While some windows on Sam Woods’s century-old Mount Baker house were still original and working well, a previous owner had replaced other window banks with large pieces of glass. Woods wanted to have them redone but says putting in contemporary windows didn’t even occur to her: “I wanted to honor the house, being as old as it was.” So she went to the Washington State Archives and found a photo of the home from the 1930s. Then she hired Mike Kunnen, who runs Seattle Historic Window Company, to recreate the original looks—a four-part, divided light piece out front—based on the photo and the house’s existing windows.
Kunnen understands well the importance of a historically accurate window. From inside the workshop he keeps behind his house, he points to his own home, a 111-year-old early craftsman in East Magnolia: “It’s all kind of laid out around the windows. When you put modern windows on an old house, I think you just completely ruin it.”
In turn-of-the-century houses, like so many still standing in Seattle, windows were a key source of light in the days before widespread electricity. And the double-hung design, in which both the upper and lower parts move, created an elegant pre-AC cooling system: a built-in draft. Yet in the last century, many of those windows, with their detailed wooden sashes (the part that frames the glass) and rope pulley systems, have fallen into disrepair or been painted shut. “If you’ve experienced that,” Kunnen says, “and think that’s what an old window is, of course you think they all suck.”
But those old windows are generally of higher craftsmanship, both longer lasting and more comely, than the ones built after World War II, and new windows won’t aesthetically match an old house. Recently, restoration efforts have flourished with the help of social media, Kunnen says. “When I started [remodeling] in ’98 the internet was barely there. At that time working on these old machines you’d have to know somebody or maybe you’d read something in a magazine.” Now Instagram and online forums let other craftsmen learn from each other, and the sharing also spurs restoration tendencies in home owners.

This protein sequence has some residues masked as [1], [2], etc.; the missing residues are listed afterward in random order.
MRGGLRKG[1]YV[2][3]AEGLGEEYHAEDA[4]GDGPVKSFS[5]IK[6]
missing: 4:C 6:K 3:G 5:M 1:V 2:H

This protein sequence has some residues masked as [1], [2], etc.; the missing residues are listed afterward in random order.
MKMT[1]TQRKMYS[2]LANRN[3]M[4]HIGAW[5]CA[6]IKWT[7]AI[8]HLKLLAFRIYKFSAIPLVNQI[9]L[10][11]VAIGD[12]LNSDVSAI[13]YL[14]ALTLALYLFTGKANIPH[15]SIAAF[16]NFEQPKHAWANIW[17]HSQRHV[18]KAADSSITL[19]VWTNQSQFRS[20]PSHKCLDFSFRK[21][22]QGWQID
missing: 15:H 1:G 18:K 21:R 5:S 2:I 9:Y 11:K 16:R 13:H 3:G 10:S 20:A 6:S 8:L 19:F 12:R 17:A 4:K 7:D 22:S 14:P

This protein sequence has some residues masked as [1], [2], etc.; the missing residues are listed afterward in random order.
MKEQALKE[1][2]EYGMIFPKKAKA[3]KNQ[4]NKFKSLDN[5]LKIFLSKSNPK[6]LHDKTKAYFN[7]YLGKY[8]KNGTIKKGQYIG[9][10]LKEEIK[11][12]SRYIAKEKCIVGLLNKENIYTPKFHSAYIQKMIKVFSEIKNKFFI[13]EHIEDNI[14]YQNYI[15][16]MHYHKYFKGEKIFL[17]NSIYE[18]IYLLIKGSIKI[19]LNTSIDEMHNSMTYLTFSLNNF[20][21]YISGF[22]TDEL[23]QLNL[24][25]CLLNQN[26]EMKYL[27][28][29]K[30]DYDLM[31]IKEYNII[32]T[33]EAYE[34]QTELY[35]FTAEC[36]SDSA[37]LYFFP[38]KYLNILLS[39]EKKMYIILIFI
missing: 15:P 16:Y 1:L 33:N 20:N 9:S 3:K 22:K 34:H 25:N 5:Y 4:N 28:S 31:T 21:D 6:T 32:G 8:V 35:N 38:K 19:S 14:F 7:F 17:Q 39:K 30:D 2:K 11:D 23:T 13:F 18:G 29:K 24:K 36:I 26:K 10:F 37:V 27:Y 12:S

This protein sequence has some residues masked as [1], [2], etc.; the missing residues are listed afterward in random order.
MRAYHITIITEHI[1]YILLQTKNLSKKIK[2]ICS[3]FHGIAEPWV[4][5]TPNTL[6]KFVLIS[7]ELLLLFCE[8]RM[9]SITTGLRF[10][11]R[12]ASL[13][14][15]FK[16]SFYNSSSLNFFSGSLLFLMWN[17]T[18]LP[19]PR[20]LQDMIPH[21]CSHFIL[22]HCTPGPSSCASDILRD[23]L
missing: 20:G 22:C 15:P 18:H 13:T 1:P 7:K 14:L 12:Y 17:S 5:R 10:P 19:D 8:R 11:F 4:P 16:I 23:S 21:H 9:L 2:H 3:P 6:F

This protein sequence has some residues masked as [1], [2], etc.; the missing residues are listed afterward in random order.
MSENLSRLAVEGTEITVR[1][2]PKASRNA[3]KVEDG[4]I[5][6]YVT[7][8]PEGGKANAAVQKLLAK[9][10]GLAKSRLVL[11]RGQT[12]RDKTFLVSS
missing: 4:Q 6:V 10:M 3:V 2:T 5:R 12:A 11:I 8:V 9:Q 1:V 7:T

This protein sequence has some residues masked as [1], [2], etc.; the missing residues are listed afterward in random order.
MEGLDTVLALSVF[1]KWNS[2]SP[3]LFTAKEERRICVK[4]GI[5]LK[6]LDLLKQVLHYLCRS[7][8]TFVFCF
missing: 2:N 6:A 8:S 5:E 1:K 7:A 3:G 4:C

In his workshop, Kunnen has essentially created a prewar window factory, which he runs by himself. Following the 2008 recession, nearly all the classic window shops in the city had closed, so Kunnen, who’d been working in remodeling for 15 years after a master’s degree in toxicology, homed in on windows.
He now has 32 woodworking machines, bought mostly at auctions when mills close and on eBay. The majority of them—hulking, patinated, cast-iron things—date from the 1920s to the 1950s and make a single type of cut each: one to cut the “mortise” (the hole on the window’s joint), one to cut the “tenon” (the part that fits in the hole). And Kunnen’s laboratory precision comes in handy. For these joints to work—with their delicate dance of tabs and grooves shaped from lumber, like a key fitting a lock—the cuts must be within about two thousandths of an inch.
Getting a window to match a house can be an even more tailored affair. Kunnen usually takes a sample of the original window sashes and has blades made specifically for that house. Some people, he says, are okay with a near match, but for others it has to be perfect, so that past merges seamlessly with future, “so in 100 years,” says Kunnen, “there’ll be no way to tell the difference between the two of them.”